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A professional response to disaster

A professional response to disaster

Aug 6, 2014

By Kathy Gibson at #UIA2014Durban

Design, planning and architecture should be abut serving communities more than about creating beautiful objects – and nowhere is this more relevant than in post-disaster situations.

Cameron Sinclair, co-founder of Architecture for Humanity, says the organisation was created to give architects a platform to use their professional services to make a difference in the world.

“As architects we have to build buildings, but our real role it to improve communities through innovating design,” he tells the UIA 2014 World Congress of Architecture taking place this week in Durban.

The profession has largely moved away from this ideal, he adds, with the architect being a service provider in the pay of the developer and not the creator of a long term vision.

Architecture of Humanity works with communities, often in disaster-hit areas, to rebuild people’s lives in a way that makes sense for their futures.

“When you work with communities, there is a lot of listening involved,” says Sinclair. “It turns out that architects and builders don’t always have it right – but if you put them together in teams with someone who understands the community, it can work.”

The organisation doesn’t ask architects to volunteer or offer pro bono work, but employs them at professional rates. “We want to ensure we are providing professional design services that architects will treat as proudly as they would any other project,” Sinclair explains.

Design for its own sake is also not condoned. “Communities love innovative designs – but unless you build it, it doesn’t matter. The real impact is when you build it,” he says.

Designing for the future is also important. While disaster relief projects tend to focus on the immediate results, Sinclair believes and rebuilding must be relevant for the next 30 to 40 years and to take challenges like climate change and an austere environment into account. To make sure this happens, designer live in the affected communities in order to understand the real, ongoing needs.

Skills transfer is important, and Architecture for Humanity ensures that it doesn’t displace local professionals, but embraces them as part of a professional team. The same goes for local labour, skills upliftment and job creation.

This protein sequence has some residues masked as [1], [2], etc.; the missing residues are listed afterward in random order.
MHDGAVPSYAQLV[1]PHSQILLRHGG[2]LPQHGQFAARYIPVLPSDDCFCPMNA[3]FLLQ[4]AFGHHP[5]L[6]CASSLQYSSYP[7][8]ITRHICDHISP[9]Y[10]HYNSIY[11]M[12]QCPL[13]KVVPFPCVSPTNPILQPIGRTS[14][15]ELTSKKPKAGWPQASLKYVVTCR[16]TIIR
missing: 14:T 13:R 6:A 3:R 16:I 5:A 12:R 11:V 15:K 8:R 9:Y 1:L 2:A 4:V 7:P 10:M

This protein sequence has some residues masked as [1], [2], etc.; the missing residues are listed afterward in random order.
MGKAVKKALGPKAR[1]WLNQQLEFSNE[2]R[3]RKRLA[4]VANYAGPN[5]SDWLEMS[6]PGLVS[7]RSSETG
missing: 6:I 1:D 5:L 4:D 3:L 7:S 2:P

Sinclair presented a case study on the organisation’s response to the earthquake in Haiti.

“What we realised in Haiti is that earthquakes don’t kill people: bad buildings kill people,” he says.

In disaster response, Sinclair explains that Architects for Humanity follows what he calls the rule of four, which has four steps.

“You have four days from the disaster to announce a plan; then you have four weeks to raise the money – after than no-one cares; then you have four months to mobilise; and you have to commit to spending four years in completing the project.”

In Haiti, there was clear communication with the communities so they knew exactly where the project was at all times. The organisation also trained thousands of local people as construction workers.

One of the interesting sidebar projects was the creating of a rebuilding manual written to help these workers and which was soon available online in several languages and has proved to be a guide for numerous post-disaster projects.

Training was also offered to local companies on Autodesk software as well as on following international processes. Professional development for small companies was also provided.

At least 50% of the funding for a new school in the area came from 10 000 children around the world who raised $1-million. The school was built using locally-sourced material such as river rocks, reeds and bamboo. Importantly, it was constructed without using the breeze blocks that previously made up the ceiling, but with lightweight materials that will be safer in the event of another earthquake.

Community input helped the organisation come up with an innovative solution to storm water run-off when it was realised that what people really wanted was basketball courts. Now, new courts cover stormwater run-off, thus meeting both social and physical needs.

Not only that, but the areas around the basketball courts have been uplifted as well, simply because they are there.

When Architects for Humanity leaves an area, it transfer ownership of the local office to professionals within the community. It has completed this in Haiti and is no longer an NGO, but a fully-fledged and self-sustaining professional practice.

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